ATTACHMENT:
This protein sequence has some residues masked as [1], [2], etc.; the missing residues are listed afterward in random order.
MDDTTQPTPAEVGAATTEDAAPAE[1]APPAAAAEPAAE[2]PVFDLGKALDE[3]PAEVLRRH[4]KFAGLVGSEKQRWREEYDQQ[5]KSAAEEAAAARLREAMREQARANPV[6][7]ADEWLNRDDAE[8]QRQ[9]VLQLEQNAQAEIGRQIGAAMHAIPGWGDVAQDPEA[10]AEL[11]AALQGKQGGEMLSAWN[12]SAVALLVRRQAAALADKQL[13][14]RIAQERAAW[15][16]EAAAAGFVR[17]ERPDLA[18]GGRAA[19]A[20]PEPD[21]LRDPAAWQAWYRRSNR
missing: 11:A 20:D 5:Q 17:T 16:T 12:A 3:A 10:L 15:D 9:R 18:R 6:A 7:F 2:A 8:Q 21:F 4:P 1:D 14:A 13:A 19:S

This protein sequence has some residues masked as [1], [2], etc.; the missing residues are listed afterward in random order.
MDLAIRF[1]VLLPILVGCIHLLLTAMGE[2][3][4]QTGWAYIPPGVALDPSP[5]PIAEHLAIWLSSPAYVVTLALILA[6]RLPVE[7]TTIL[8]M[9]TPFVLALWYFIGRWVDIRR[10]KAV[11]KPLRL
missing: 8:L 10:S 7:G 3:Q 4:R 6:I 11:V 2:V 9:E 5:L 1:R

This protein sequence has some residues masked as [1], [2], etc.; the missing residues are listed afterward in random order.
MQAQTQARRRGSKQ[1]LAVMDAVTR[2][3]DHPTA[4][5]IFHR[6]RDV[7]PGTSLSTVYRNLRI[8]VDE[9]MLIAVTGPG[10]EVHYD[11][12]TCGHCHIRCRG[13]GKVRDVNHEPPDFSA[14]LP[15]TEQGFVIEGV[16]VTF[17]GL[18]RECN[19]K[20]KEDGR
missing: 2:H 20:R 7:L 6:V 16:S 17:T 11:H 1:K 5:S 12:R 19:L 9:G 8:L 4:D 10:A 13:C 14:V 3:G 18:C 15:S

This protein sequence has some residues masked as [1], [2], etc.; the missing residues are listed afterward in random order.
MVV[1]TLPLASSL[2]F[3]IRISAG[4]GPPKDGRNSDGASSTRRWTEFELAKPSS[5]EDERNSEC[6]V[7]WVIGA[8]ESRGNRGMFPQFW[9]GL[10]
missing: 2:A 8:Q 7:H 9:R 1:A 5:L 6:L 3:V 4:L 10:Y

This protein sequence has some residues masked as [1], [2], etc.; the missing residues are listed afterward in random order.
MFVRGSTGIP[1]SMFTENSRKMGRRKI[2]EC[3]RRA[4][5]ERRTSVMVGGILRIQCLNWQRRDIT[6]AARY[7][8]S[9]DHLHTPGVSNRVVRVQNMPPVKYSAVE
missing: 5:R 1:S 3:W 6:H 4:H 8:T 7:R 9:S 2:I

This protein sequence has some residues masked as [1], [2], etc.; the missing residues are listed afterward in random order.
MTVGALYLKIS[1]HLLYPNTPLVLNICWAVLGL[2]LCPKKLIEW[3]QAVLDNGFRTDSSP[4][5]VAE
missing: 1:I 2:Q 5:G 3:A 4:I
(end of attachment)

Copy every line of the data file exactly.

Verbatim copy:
This protein sequence has some residues masked as [1], [2], etc.; the missing residues are listed afterward in random order.
MDDTTQPTPAEVGAATTEDAAPAE[1]APPAAAAEPAAE[2]PVFDLGKALDE[3]PAEVLRRH[4]KFAGLVGSEKQRWREEYDQQ[5]KSAAEEAAAARLREAMREQARANPV[6][7]ADEWLNRDDAE[8]QRQ[9]VLQLEQNAQAEIGRQIGAAMHAIPGWGDVAQDPEA[10]AEL[11]AALQGKQGGEMLSAWN[12]SAVALLVRRQAAALADKQL[13][14]RIAQERAAW[15][16]EAAAAGFVR[17]ERPDLA[18]GGRAA[19]A[20]PEPD[21]LRDPAAWQAWYRRSNR
missing: 11:A 20:D 5:Q 17:T 16:T 12:A 3:A 10:L 15:D 9:R 18:R 6:A 7:F 2:A 8:Q 21:F 4:P 1:D 14:A 13:A 19:S

This protein sequence has some residues masked as [1], [2], etc.; the missing residues are listed afterward in random order.
MDLAIRF[1]VLLPILVGCIHLLLTAMGE[2][3][4]QTGWAYIPPGVALDPSP[5]PIAEHLAIWLSSPAYVVTLALILA[6]RLPVE[7]TTIL[8]M[9]TPFVLALWYFIGRWVDIRR[10]KAV[11]KPLRL
missing: 8:L 10:S 7:G 3:Q 4:R 6:I 11:V 2:V 9:E 5:L 1:R

This protein sequence has some residues masked as [1], [2], etc.; the missing residues are listed afterward in random order.
MQAQTQARRRGSKQ[1]LAVMDAVTR[2][3]DHPTA[4][5]IFHR[6]RDV[7]PGTSLSTVYRNLRI[8]VDE[9]MLIAVTGPG[10]EVHYD[11][12]TCGHCHIRCRG[13]GKVRDVNHEPPDFSA[14]LP[15]TEQGFVIEGV[16]VTF[17]GL[18]RECN[19]K[20]KEDGR
missing: 2:H 20:R 7:L 6:V 16:S 17:T 11:H 1:K 5:S 12:R 19:L 9:G 8:L 4:D 10:A 13:C 14:V 3:G 18:C 15:S

This protein sequence has some residues masked as [1], [2], etc.; the missing residues are listed afterward in random order.
MVV[1]TLPLASSL[2]F[3]IRISAG[4]GPPKDGRNSDGASSTRRWTEFELAKPSS[5]EDERNSEC[6]V[7]WVIGA[8]ESRGNRGMFPQFW[9]GL[10]
missing: 2:A 8:Q 7:H 9:R 1:A 5:L 6:L 3:V 4:L 10:Y

This protein sequence has some residues masked as [1], [2], etc.; the missing residues are listed afterward in random order.
MFVRGSTGIP[1]SMFTENSRKMGRRKI[2]EC[3]RRA[4][5]ERRTSVMVGGILRIQCLNWQRRDIT[6]AARY[7][8]S[9]DHLHTPGVSNRVVRVQNMPPVKYSAVE
missing: 5:R 1:S 3:W 6:H 4:H 8:T 7:R 9:S 2:I

This protein sequence has some residues masked as [1], [2], etc.; the missing residues are listed afterward in random order.
MTVGALYLKIS[1]HLLYPNTPLVLNICWAVLGL[2]LCPKKLIEW[3]QAVLDNGFRTDSSP[4][5]VAE
missing: 1:I 2:Q 5:G 3:A 4:I